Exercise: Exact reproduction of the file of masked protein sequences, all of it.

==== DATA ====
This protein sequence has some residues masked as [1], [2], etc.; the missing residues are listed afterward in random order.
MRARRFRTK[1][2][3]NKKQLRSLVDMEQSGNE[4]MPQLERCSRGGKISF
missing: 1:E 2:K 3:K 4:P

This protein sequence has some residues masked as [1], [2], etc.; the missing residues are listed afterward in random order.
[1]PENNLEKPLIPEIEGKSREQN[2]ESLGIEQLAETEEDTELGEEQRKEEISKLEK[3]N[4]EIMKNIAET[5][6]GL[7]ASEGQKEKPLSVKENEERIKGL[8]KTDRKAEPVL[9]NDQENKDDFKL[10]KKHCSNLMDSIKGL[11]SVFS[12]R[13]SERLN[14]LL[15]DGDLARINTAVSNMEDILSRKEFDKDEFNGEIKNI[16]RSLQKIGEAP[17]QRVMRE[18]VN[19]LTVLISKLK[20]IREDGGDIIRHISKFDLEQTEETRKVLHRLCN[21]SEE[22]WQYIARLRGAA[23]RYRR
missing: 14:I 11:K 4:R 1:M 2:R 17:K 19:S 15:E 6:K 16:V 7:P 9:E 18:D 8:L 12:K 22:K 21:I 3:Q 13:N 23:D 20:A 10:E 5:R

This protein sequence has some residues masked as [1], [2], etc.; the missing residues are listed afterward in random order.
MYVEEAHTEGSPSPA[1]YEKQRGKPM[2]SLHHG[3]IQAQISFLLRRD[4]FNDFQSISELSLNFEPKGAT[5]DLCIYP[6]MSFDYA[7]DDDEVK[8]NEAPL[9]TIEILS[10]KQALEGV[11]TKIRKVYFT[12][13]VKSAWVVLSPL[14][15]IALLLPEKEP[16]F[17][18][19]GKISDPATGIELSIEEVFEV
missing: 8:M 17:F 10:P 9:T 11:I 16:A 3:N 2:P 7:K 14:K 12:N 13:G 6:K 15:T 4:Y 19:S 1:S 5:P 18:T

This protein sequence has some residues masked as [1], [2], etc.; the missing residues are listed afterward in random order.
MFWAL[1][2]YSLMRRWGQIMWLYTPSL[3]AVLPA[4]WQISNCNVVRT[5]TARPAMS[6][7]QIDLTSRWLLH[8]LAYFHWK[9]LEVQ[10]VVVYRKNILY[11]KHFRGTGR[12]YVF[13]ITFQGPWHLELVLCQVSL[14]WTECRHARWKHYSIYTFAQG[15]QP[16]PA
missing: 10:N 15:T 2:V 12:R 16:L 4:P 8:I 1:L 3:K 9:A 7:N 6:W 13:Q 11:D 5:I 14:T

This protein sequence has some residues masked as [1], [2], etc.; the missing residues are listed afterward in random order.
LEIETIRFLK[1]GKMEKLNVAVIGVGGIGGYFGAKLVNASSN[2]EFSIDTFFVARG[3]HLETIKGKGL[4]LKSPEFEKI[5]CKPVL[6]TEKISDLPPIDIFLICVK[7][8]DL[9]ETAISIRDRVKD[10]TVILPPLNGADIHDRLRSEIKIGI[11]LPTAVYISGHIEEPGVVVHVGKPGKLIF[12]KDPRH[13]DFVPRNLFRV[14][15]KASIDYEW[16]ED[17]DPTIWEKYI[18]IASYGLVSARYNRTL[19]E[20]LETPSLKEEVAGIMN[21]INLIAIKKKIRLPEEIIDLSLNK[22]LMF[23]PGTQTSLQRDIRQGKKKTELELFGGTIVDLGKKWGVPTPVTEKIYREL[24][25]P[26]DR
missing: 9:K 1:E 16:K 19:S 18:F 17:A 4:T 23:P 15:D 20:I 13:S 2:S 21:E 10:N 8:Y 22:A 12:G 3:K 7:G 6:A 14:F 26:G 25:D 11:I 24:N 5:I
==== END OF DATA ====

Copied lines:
This protein sequence has some residues masked as [1], [2], etc.; the missing residues are listed afterward in random order.
MRARRFRTK[1][2][3]NKKQLRSLVDMEQSGNE[4]MPQLERCSRGGKISF
missing: 1:E 2:K 3:K 4:P

This protein sequence has some residues masked as [1], [2], etc.; the missing residues are listed afterward in random order.
[1]PENNLEKPLIPEIEGKSREQN[2]ESLGIEQLAETEEDTELGEEQRKEEISKLEK[3]N[4]EIMKNIAET[5][6]GL[7]ASEGQKEKPLSVKENEERIKGL[8]KTDRKAEPVL[9]NDQENKDDFKL[10]KKHCSNLMDSIKGL[11]SVFS[12]R[13]SERLN[14]LL[15]DGDLARINTAVSNMEDILSRKEFDKDEFNGEIKNI[16]RSLQKIGEAP[17]QRVMRE[18]VN[19]LTVLISKLK[20]IREDGGDIIRHISKFDLEQTEETRKVLHRLCN[21]SEE[22]WQYIARLRGAA[23]RYRR
missing: 14:I 11:K 4:R 1:M 2:R 17:K 19:S 15:E 6:K 16:V 7:P 9:E 18:D 8:L 12:K 22:K 21:I 3:Q 13:N 23:D 20:A 10:E 5:R

This protein sequence has some residues masked as [1], [2], etc.; the missing residues are listed afterward in random order.
MYVEEAHTEGSPSPA[1]YEKQRGKPM[2]SLHHG[3]IQAQISFLLRRD[4]FNDFQSISELSLNFEPKGAT[5]DLCIYP[6]MSFDYA[7]DDDEVK[8]NEAPL[9]TIEILS[10]KQALEGV[11]TKIRKVYFT[12][13]VKSAWVVLSPL[14][15]IALLLPEKEP[16]F[17][18][19]GKISDPATGIELSIEEVFEV
missing: 8:M 17:F 10:P 9:T 11:I 16:A 3:N 2:P 7:K 14:K 12:N 13:G 6:K 15:T 4:Y 19:S 1:S 5:P 18:T

This protein sequence has some residues masked as [1], [2], etc.; the missing residues are listed afterward in random order.
MFWAL[1][2]YSLMRRWGQIMWLYTPSL[3]AVLPA[4]WQISNCNVVRT[5]TARPAMS[6][7]QIDLTSRWLLH[8]LAYFHWK[9]LEVQ[10]VVVYRKNILY[11]KHFRGTGR[12]YVF[13]ITFQGPWHLELVLCQVSL[14]WTECRHARWKHYSIYTFAQG[15]QP[16]PA
missing: 10:N 15:T 2:V 12:R 16:L 4:P 8:I 1:L 3:K 9:A 7:N 6:W 13:Q 11:D 5:I 14:T

This protein sequence has some residues masked as [1], [2], etc.; the missing residues are listed afterward in random order.
LEIETIRFLK[1]GKMEKLNVAVIGVGGIGGYFGAKLVNASSN[2]EFSIDTFFVARG[3]HLETIKGKGL[4]LKSPEFEKI[5]CKPVL[6]TEKISDLPPIDIFLICVK[7][8]DL[9]ETAISIRDRVKD[10]TVILPPLNGADIHDRLRSEIKIGI[11]LPTAVYISGHIEEPGVVVHVGKPGKLIF[12]KDPRH[13]DFVPRNLFRV[14][15]KASIDYEW[16]ED[17]DPTIWEKYI[18]IASYGLVSARYNRTL[19]E[20]LETPSLKEEVAGIMN[21]INLIAIKKKIRLPEEIIDLSLNK[22]LMF[23]PGTQTSLQRDIRQGKKKTELELFGGTIVDLGKKWGVPTPVTEKIYREL[24][25]P[26]DR
missing: 9:K 1:E 16:K 19:S 18:F 17:A 4:T 23:P 15:D 20:I 13:S 2:S 21:E 10:N 8:Y 22:A 12:G 3:K 7:G 6:A 14:F 26:G 25:D 11:I 24:N 5:I